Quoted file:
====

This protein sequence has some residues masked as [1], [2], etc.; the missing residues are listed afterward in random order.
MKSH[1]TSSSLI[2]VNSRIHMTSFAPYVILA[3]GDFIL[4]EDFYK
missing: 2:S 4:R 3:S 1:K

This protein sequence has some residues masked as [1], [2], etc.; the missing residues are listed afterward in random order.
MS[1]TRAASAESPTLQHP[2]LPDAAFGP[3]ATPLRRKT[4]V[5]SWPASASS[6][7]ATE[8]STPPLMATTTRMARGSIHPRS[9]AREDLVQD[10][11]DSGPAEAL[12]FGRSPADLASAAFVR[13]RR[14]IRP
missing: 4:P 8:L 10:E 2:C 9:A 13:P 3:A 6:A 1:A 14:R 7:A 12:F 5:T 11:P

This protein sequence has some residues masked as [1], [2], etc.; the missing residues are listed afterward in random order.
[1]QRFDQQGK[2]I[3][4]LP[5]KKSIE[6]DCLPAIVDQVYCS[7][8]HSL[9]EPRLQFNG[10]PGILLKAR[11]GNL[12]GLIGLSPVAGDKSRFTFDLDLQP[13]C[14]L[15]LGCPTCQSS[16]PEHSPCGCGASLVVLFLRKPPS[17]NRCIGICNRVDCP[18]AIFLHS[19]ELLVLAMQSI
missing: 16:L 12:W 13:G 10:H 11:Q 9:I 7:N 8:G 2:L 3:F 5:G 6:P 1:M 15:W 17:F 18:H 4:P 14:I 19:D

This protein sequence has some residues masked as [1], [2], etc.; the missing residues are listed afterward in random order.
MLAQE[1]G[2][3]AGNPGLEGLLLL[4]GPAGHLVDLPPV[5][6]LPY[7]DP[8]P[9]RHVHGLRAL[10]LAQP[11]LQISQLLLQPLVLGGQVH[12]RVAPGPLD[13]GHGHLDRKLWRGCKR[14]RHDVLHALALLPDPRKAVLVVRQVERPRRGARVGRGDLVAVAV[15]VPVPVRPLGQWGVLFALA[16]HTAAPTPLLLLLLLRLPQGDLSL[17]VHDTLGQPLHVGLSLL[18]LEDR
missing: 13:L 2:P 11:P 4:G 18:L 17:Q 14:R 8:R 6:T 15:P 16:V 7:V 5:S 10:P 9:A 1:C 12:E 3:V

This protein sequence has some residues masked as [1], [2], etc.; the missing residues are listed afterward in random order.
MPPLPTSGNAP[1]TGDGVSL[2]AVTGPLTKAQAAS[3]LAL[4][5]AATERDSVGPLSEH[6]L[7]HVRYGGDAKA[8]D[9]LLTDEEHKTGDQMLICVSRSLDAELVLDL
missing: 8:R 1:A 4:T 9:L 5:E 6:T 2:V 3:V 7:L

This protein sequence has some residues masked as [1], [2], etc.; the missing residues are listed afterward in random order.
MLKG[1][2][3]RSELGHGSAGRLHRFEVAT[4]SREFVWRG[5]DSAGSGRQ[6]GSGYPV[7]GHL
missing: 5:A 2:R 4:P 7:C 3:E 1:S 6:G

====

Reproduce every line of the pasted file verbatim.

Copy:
This protein sequence has some residues masked as [1], [2], etc.; the missing residues are listed afterward in random order.
MKSH[1]TSSSLI[2]VNSRIHMTSFAPYVILA[3]GDFIL[4]EDFYK
missing: 2:S 4:R 3:S 1:K

This protein sequence has some residues masked as [1], [2], etc.; the missing residues are listed afterward in random order.
MS[1]TRAASAESPTLQHP[2]LPDAAFGP[3]ATPLRRKT[4]V[5]SWPASASS[6][7]ATE[8]STPPLMATTTRMARGSIHPRS[9]AREDLVQD[10][11]DSGPAEAL[12]FGRSPADLASAAFVR[13]RR[14]IRP
missing: 4:P 8:L 10:E 2:C 9:A 13:P 3:A 6:A 1:A 14:R 7:A 12:F 5:T 11:P

This protein sequence has some residues masked as [1], [2], etc.; the missing residues are listed afterward in random order.
[1]QRFDQQGK[2]I[3][4]LP[5]KKSIE[6]DCLPAIVDQVYCS[7][8]HSL[9]EPRLQFNG[10]PGILLKAR[11]GNL[12]GLIGLSPVAGDKSRFTFDLDLQP[13]C[14]L[15]LGCPTCQSS[16]PEHSPCGCGASLVVLFLRKPPS[17]NRCIGICNRVDCP[18]AIFLHS[19]ELLVLAMQSI
missing: 16:L 12:W 13:G 10:H 11:Q 9:I 7:N 8:G 2:L 3:F 5:G 6:P 1:M 15:W 17:F 18:H 4:P 14:I 19:D

This protein sequence has some residues masked as [1], [2], etc.; the missing residues are listed afterward in random order.
MLAQE[1]G[2][3]AGNPGLEGLLLL[4]GPAGHLVDLPPV[5][6]LPY[7]DP[8]P[9]RHVHGLRAL[10]LAQP[11]LQISQLLLQPLVLGGQVH[12]RVAPGPLD[13]GHGHLDRKLWRGCKR[14]RHDVLHALALLPDPRKAVLVVRQVERPRRGARVGRGDLVAVAV[15]VPVPVRPLGQWGVLFALA[16]HTAAPTPLLLLLLLRLPQGDLSL[17]VHDTLGQPLHVGLSLL[18]LEDR
missing: 13:L 2:P 11:P 4:G 18:L 17:Q 14:R 8:R 6:T 15:P 16:V 7:V 5:S 10:P 9:A 1:C 12:E 3:V

This protein sequence has some residues masked as [1], [2], etc.; the missing residues are listed afterward in random order.
MPPLPTSGNAP[1]TGDGVSL[2]AVTGPLTKAQAAS[3]LAL[4][5]AATERDSVGPLSEH[6]L[7]HVRYGGDAKA[8]D[9]LLTDEEHKTGDQMLICVSRSLDAELVLDL
missing: 8:R 1:A 4:T 9:L 5:E 6:T 2:V 3:V 7:L

This protein sequence has some residues masked as [1], [2], etc.; the missing residues are listed afterward in random order.
MLKG[1][2][3]RSELGHGSAGRLHRFEVAT[4]SREFVWRG[5]DSAGSGRQ[6]GSGYPV[7]GHL
missing: 5:A 2:R 4:P 7:C 3:E 1:S 6:G